Ecuador’s low costs make ‘dental tourism’ a growth industry, especially in Cuenca, Guayaquil and Quito

Apr 8, 2013 | 0 comments

The Galapagos Islands, colonial cities, the Amazon jungle, and beach resorts are not the only reason that foreigners visit Ecuador. Tourism officials say the fastest growing attraction may be the country’s dental care.

Although it is hard to nail down accurate statistics, tour operators and dental association officials say they are seeing rapid growth in the number of tourists coming to the country to get their teeth fixed. Some claim that as many as 30% of visitors visit a dentist while they are in the country. 

While Europe and United States endure a crippling recession, the prices of dental procedures have not dropped and are generally much higher than comparable prices in Ecuador. Guayaquil dentist Cristian Lopez, says that prices in Ecuador average 15% to 25% those in the U.S. “In general, the more serious the procedure, the cheaper the cost when you compare to the U.S.," he says. “It is not uncommon to see prices at 10% the U.S. level.”

Lopez says that Guayaquil, Quito and Cuenca are attracting the most “dental tourists” adding that dentists need to be prepared for the growth. “The service offered here is very good – equal to the service a patient would receive in the U.S. or Europe. Why not take advantage of this when you plan a vacation? In many cases, people are finding that what they save at the dentist pays for their vacations.”

Travel writer John Marshall says he "saved a bundle" on dental work when he visited Cuenca in March to research an article he was writing on the city. "Based on the estimates I got in California, the work would have cost me more than $20,000," he said. "My total bill in Cuenca came to $2,100 — and the service was excellent."

Cuenca expat and author of two books about Ecuador, David Morrill, says he receives dozens of referral requests a year for Cuenca dentists. “People are beginning to hear that they can get their teeth fixed for a fraction of what they pay back home,” he says. “The attraction is similar to that for medical services, which is also bringing lots of folks down.”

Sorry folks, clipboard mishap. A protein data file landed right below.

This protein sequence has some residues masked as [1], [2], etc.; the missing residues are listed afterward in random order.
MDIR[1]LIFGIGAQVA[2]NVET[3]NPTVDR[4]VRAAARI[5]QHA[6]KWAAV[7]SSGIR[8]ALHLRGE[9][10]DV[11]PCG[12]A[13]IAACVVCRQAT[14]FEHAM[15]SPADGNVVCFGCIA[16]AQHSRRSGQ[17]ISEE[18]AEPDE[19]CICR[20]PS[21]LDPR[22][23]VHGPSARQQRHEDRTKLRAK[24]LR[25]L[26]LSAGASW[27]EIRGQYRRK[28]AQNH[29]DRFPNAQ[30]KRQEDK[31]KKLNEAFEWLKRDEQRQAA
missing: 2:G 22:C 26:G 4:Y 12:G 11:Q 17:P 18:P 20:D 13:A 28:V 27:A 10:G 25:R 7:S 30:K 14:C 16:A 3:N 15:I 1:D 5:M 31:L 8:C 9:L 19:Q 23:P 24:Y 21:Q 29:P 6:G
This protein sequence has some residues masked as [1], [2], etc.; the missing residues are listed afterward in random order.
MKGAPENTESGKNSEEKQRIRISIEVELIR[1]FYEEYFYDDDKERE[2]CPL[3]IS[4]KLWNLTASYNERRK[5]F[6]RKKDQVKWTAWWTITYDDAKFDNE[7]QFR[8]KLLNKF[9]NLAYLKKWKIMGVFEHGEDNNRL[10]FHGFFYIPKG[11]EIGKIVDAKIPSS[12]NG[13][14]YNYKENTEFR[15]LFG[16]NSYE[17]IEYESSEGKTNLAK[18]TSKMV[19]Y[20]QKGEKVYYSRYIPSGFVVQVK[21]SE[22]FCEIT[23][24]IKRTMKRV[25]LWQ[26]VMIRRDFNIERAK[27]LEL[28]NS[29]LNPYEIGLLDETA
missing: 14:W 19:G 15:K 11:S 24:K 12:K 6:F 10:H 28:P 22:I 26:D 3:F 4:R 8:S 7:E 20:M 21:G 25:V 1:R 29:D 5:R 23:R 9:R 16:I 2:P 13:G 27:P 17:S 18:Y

Morrill, who has written articles for U.S. newspapers and websites about medical and dental care in Ecuador, says those seeking treatment need to conduct some due diligence to make certain they are choosing the right dentist. “Like anything else, you need to make sure you’re going to a competent professional,” he says. “The most important thing is to get recommendations from the local expat community in the city where you will get treatment. They know the good denstists and docs and, just as important, they can tell you who to avoid.” (For a list of recommended dentists in Cuenca, go to the Recommendations section at

Like Lopez, Morrill says Guayaquil, Cuenca and Quito have the best services. “The best numbers that I’ve seen show that prices in Cuenca run 10% to 20% less than those in Guayaquil and Quito.”

To gear up for the influx of foreigners, Ecuador’s dentists are becoming more sophisticated in marketing and in providing pre-visit services. Cristina Baez, director of brand Global Dental Clinics in Guayaquil, says that her organization consults with patients before they arrive. “In some cases, we receive x-rays in advance so we understand the patient’s condition before he arrives.”

Baez and other dental professionals are beginning to work with tour agencies to actively promote dental tourism. “In the case where procedures take several days, like those involving implants and bridges, we try to direct patients to local tourist attractions to make their visit more pleasant.” Some tour agencies, she says, are starting to design special packages for dental tourists.

Carlos Monteros, representative of the Ibero-American Dental Clinic Corporation, say that in addition to economic motivation, it is important that Ecuador’s dental profession emphasizes the quality of its professionals. “Many of our dentists are trained in the best schools in the world, in Argentina, Europe, Chile the U.S. The dental programs in Quito and Cuenca are also becoming very good too, and are producing excellent dentists.”

Monteros says he knows of many Ecuadorian dentists with high numbers of foreign clients. “In some cases, the percentage of foreign patients is as high as 40%,” says, adding, “and this number is growing.”He says Cuenca is seeing the fastest growth since the city as become a hotspot for North American and European expatriates.

Monteros says that the majority of foreign patients are still Ecuadorian nationals returning home to save money on their dental care.

Everyone agrees that it is the quality of the care that will attract most foreign clients. Former Ecuadorian Marco Gonzalez, now president of the New York College of Dentistry, argues that patients feel comfortable with the treatment in Ecuador because they are comfortable with the training of the professionals. "They know they are getting good quality of care and this is very important.”

Gonzalez says there is an added benefit in Ecuadorian dental care: the personal touch. “Dentists in Ecuador have more time to spend with their patients. They rely much less on assistants than dentists in the U.S. In Ecuador, there is warmth that comes with personalized attention that is very much appreciated.”

Credit: portions of this article courtesy of El Universo

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